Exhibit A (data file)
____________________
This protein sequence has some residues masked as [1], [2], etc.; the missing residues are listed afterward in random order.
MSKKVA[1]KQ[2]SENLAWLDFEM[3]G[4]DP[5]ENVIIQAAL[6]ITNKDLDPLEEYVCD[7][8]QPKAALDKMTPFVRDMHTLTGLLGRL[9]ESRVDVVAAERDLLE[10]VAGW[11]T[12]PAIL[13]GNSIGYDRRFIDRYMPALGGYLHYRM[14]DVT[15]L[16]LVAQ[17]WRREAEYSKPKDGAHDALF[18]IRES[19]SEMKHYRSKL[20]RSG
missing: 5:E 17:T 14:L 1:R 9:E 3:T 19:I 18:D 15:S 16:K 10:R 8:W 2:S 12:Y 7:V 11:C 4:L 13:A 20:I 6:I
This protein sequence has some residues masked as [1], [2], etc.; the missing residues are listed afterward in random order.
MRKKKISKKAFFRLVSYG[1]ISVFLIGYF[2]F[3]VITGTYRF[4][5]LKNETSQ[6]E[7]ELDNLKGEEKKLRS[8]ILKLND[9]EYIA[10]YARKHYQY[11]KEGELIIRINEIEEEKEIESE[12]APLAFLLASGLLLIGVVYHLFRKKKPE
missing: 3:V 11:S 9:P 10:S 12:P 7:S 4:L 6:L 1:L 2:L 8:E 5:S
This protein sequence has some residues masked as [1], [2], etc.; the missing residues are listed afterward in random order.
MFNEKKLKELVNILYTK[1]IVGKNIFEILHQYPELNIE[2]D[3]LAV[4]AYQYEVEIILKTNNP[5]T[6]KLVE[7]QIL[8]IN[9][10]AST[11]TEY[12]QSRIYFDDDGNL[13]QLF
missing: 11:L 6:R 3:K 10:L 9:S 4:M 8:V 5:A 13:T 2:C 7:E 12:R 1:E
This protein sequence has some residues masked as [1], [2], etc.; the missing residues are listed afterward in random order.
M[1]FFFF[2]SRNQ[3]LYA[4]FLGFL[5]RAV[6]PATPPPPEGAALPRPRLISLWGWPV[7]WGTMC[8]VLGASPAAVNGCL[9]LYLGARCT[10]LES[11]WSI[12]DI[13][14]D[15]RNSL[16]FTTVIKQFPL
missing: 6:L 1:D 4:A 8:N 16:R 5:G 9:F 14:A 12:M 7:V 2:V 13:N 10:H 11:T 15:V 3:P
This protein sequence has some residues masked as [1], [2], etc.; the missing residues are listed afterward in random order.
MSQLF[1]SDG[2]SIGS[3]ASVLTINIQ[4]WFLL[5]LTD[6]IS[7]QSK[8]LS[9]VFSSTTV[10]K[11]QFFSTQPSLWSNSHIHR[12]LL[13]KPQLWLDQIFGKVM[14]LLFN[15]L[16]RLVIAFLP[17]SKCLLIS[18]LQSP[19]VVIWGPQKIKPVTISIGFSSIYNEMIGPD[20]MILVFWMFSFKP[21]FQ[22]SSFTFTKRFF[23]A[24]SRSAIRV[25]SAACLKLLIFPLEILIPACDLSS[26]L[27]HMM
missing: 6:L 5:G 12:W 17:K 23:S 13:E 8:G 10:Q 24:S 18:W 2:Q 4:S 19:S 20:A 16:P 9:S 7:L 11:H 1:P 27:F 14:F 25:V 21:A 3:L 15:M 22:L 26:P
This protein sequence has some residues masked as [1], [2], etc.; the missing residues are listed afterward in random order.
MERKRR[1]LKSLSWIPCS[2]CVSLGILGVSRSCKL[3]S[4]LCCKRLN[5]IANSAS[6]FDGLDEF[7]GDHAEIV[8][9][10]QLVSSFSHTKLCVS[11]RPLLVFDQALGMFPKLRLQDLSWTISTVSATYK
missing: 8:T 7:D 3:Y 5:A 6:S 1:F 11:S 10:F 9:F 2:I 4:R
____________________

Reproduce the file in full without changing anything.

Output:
This protein sequence has some residues masked as [1], [2], etc.; the missing residues are listed afterward in random order.
MSKKVA[1]KQ[2]SENLAWLDFEM[3]G[4]DP[5]ENVIIQAAL[6]ITNKDLDPLEEYVCD[7][8]QPKAALDKMTPFVRDMHTLTGLLGRL[9]ESRVDVVAAERDLLE[10]VAGW[11]T[12]PAIL[13]GNSIGYDRRFIDRYMPALGGYLHYRM[14]DVT[15]L[16]LVAQ[17]WRREAEYSKPKDGAHDALF[18]IRES[19]SEMKHYRSKL[20]RSG
missing: 5:E 17:T 14:L 1:R 9:E 3:T 19:I 18:D 15:S 16:K 10:R 8:W 2:S 12:Y 7:V 11:C 4:L 13:A 20:I 6:I
This protein sequence has some residues masked as [1], [2], etc.; the missing residues are listed afterward in random order.
MRKKKISKKAFFRLVSYG[1]ISVFLIGYF[2]F[3]VITGTYRF[4][5]LKNETSQ[6]E[7]ELDNLKGEEKKLRS[8]ILKLND[9]EYIA[10]YARKHYQY[11]KEGELIIRINEIEEEKEIESE[12]APLAFLLASGLLLIGVVYHLFRKKKPE
missing: 3:V 11:S 9:P 10:S 12:P 7:S 4:L 6:L 1:L 2:L 8:E 5:S
This protein sequence has some residues masked as [1], [2], etc.; the missing residues are listed afterward in random order.
MFNEKKLKELVNILYTK[1]IVGKNIFEILHQYPELNIE[2]D[3]LAV[4]AYQYEVEIILKTNNP[5]T[6]KLVE[7]QIL[8]IN[9][10]AST[11]TEY[12]QSRIYFDDDGNL[13]QLF
missing: 11:L 6:R 3:K 10:L 9:S 4:M 8:V 5:A 13:T 2:C 7:E 12:R 1:E
This protein sequence has some residues masked as [1], [2], etc.; the missing residues are listed afterward in random order.
M[1]FFFF[2]SRNQ[3]LYA[4]FLGFL[5]RAV[6]PATPPPPEGAALPRPRLISLWGWPV[7]WGTMC[8]VLGASPAAVNGCL[9]LYLGARCT[10]LES[11]WSI[12]DI[13][14]D[15]RNSL[16]FTTVIKQFPL
missing: 6:L 1:D 4:A 8:N 16:R 5:G 9:F 14:A 12:M 7:V 2:V 13:N 10:H 11:T 15:V 3:P
This protein sequence has some residues masked as [1], [2], etc.; the missing residues are listed afterward in random order.
MSQLF[1]SDG[2]SIGS[3]ASVLTINIQ[4]WFLL[5]LTD[6]IS[7]QSK[8]LS[9]VFSSTTV[10]K[11]QFFSTQPSLWSNSHIHR[12]LL[13]KPQLWLDQIFGKVM[14]LLFN[15]L[16]RLVIAFLP[17]SKCLLIS[18]LQSP[19]VVIWGPQKIKPVTISIGFSSIYNEMIGPD[20]MILVFWMFSFKP[21]FQ[22]SSFTFTKRFF[23]A[24]SRSAIRV[25]SAACLKLLIFPLEILIPACDLSS[26]L[27]HMM
missing: 6:L 5:G 12:W 17:K 23:S 13:E 8:G 10:Q 24:S 18:W 2:Q 4:S 19:S 20:A 16:P 9:S 7:L 11:H 1:P 27:F 14:F 25:V 21:A 3:L 15:M 22:L 26:P
This protein sequence has some residues masked as [1], [2], etc.; the missing residues are listed afterward in random order.
MERKRR[1]LKSLSWIPCS[2]CVSLGILGVSRSCKL[3]S[4]LCCKRLN[5]IANSAS[6]FDGLDEF[7]GDHAEIV[8][9][10]QLVSSFSHTKLCVS[11]RPLLVFDQALGMFPKLRLQDLSWTISTVSATYK
missing: 8:T 7:D 3:Y 5:A 6:S 1:F 11:S 10:F 9:F 2:I 4:R